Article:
Swiss firm Carbon Delta has developed a Climate Value-at-Risk (VaR) assessment method to quantify climate change risks across investment portfolios. Climate change factored into investment decisions. It uses a combination of publicly available and proprietary data and machine learning to determine such risks. This method can reduce the information asymmetry between companies and investors and between regulators and financial institutions. This can deal with ‘greenwashing’ or false claims of environmental compliance.

Fintech startups, regulators, and governments must collaborate to direct significant capital flow towards decarbonization. Recently, Nasdaq joined hands with Finnish firm Fortum to create an exclusive trading platform for carbon removal credits. The American Bankers Association partnered with ten financial trade companies to release standards and recommendations for financing their transition to a low-carbon economy.

Steps to boost green finance

Investment firms, challenger banks, neo banks, and new-age lending institutions worldwide are investing heavily in building carbon-offset portfolios and eco-friendly innovations. In addition to this, India must explore a formal carbon pricing framework. A carbon price provides a relatively direct way to ensure that more of the costs of climate change are brought into the economic calculus behind investments and consumption, including resource and fuel use. A formal carbon-pricing framework could also be a significant source of fiscal revenues.

Secondly, there is a need to mobilise domestic and international capital. For domestic capital flows, the country should take measures like green Infrastructure Investment Trusts (InvITs), facilitating deeper bond markets, and innovation in green finance instruments. For facilitating global capital flows, the country needs to take measures to reduce hedging costs, adapt external commercial borrowing guidelines, use innovation and de-risk instruments to help more projects reach expected risk-return profiles.

Thirdly, India must provide priority lending for sustainable development. Increasing banks’ prioritised sector lending targets can channel capital to social and environmental goals. Of course, RBI has included it in priority sector lending, but it remains a small part of the loan portfolio. It is also high time for us to consider green banking policy instruments such as macro-prudential policy, micro-prudential policy, market-making policy, and credit allocation policy.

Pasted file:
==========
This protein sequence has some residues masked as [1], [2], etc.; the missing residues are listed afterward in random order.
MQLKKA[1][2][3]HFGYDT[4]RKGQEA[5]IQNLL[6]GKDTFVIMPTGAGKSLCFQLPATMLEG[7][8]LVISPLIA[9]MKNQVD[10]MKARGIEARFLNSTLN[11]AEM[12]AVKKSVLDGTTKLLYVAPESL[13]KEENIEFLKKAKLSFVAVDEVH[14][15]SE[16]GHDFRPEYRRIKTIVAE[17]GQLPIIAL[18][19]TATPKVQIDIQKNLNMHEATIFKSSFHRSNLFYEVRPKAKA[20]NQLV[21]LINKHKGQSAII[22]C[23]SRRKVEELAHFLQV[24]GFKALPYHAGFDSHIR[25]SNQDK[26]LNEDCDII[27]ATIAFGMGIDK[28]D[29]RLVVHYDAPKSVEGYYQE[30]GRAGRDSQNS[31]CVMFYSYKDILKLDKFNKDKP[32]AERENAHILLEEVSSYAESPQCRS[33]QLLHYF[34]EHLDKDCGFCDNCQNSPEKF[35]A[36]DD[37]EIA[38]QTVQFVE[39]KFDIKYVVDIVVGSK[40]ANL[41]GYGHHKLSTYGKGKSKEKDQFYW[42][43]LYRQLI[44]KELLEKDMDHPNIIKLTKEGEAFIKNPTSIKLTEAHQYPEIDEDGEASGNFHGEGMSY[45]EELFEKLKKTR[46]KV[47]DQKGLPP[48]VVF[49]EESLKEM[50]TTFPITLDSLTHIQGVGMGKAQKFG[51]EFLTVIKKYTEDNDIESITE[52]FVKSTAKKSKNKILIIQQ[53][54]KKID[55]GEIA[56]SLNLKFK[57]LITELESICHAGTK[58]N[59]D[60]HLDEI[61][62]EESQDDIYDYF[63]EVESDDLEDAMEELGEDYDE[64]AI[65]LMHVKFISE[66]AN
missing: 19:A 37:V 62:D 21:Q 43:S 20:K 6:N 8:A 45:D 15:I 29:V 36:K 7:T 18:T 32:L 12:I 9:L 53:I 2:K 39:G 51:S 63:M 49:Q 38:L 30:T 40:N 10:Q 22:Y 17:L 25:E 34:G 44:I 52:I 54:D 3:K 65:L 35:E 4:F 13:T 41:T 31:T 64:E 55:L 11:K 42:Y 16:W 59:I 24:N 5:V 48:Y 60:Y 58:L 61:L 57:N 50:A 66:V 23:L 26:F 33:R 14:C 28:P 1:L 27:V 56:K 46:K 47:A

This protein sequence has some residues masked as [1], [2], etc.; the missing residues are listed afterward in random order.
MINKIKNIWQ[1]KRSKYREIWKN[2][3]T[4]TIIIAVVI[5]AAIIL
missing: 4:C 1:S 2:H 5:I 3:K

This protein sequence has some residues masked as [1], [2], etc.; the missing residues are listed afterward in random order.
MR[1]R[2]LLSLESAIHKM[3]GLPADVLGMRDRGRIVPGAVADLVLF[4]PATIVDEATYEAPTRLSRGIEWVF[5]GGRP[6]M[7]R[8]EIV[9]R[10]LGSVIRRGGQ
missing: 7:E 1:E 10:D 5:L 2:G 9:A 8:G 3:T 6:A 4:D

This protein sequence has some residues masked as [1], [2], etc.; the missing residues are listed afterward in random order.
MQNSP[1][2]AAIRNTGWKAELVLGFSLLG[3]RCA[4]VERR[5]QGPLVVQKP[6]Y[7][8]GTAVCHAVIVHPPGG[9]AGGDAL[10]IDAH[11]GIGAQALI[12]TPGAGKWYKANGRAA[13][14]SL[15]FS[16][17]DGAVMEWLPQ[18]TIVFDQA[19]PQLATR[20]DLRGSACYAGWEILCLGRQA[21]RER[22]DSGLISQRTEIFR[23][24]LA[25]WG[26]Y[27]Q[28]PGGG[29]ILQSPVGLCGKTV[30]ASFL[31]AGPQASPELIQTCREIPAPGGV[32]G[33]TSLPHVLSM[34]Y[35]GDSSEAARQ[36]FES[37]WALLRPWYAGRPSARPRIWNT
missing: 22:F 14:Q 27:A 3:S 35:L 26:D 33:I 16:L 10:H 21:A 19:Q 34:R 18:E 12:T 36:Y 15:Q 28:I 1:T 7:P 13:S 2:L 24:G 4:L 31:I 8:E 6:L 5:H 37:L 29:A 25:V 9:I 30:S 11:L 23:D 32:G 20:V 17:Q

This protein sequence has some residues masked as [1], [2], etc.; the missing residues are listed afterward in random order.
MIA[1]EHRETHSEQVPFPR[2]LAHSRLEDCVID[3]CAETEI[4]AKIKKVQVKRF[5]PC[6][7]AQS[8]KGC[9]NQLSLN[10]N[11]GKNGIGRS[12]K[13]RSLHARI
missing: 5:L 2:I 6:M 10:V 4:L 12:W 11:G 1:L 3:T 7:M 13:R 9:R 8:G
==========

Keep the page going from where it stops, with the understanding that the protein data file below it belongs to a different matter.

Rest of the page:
RBI can implement policy by setting a minimum proportion of bank lending to climate and environment-related sectors. Also, it can create concessional green refinancing windows, extending concessional loans to banks that lend to climate-sensitive sectors to manage climate risks, and ultimately making the financial system green and climate-resilient.

To achieve net zero, India needs to decarbonise. It needs to concentrate on the sectors that release the most carbon such as fertilisers, cement, and steel. These sectors are vital to the economy and are robust job creators. India needs to integrate hydrogen into the economy and infrastructure to reduce carbon dioxide emissions. Hydrogen economy can create thousands of jobs, leveraging and reskilling the existing skilled workforce. This initiative will help us with the future net-zero economy.

India is in a race against the clock to accomplish its climate goals. However, it needs a cohesive approach, substantial efforts, and a shared vision among policy makers, regulators, and participants in the financial sector. The country should have a unified strategy around ESG investments, green guidelines, and financial products and define the roles of the private sector, public sector, bankers, and asset managers. This will stimulate the action to align the whole financial system with green finance and drive the engine of sustainable growth in the country.

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Naliniprava Tripathy is an Indian economist based in Shillong. She teaches finance at IIM Shillong.